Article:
Trend #5: Green building will grow in commercial and residential sectors

While the use of cameras doesn’t aide in the actual building of green projects, the construction camera technology can be used to document and MARKET green projects. Videos of key aspects of the product process tied to requirements of the LEED green building certification program can be used to promote building projects, demonstrate commitment to being green, and encourage others to do the same. It can make you a thought leader in the space, while simply using your existing technology to highlight aspects of a green build.

Trend #6: Job site accidents and criminal indictments on the rise

There is no denying that construction cameras have become pivotal in shortening dispute cycles, insurance claims, and reducing risk of off-hour break-ins and theft. They have also become important tools in addressing job site accidents and either aiding in indictments or fighting them. Not all construction cameras are the same on this front, though. If you’re cameras include time lapse video functionality, security recording features, and remote control via a web software interface, then leverage these features to their fullest to protect you, your project and your company. You can’t document something AFTER it’s happened so start from the beginning of the project.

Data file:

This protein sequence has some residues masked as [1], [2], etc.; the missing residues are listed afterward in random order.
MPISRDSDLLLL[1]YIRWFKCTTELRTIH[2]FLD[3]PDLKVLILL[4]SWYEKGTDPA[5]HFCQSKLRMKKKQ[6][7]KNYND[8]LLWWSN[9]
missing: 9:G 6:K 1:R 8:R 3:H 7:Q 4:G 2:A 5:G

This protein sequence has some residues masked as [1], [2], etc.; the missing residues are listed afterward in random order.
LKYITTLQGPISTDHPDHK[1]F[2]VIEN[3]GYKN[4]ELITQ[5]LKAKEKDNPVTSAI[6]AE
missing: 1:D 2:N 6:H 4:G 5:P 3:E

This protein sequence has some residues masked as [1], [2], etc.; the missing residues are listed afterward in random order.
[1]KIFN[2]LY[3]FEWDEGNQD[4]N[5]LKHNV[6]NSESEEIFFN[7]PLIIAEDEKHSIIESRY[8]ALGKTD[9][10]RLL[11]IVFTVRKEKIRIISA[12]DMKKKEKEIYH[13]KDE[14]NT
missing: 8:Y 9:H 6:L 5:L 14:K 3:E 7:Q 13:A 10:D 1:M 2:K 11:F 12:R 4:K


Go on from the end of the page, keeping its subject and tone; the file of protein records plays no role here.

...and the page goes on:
Trend #7: Booming multi-family sector will slow down as single-family sector picks up steam

This trend can’t be directly affected by the use of construction cameras because it’s more likely that construction cameras would be used for those larger, multi-family condominium-type projects, but if you’re a manager of single-family builds, keep in mind that cameras that are truly turnkey and plug-and play could still be very valuable to you. They take very little time to set up and can be used to manage multiple single-family job sites at once using the web software interface. The same features and functionality of the cameras that help large projects can benefit single-family build project managers in the same way—security recordings, time lapse videos and photo albums that can be used to market to prospective buyers.

Trend #8: Laser scanning technology will gain popularity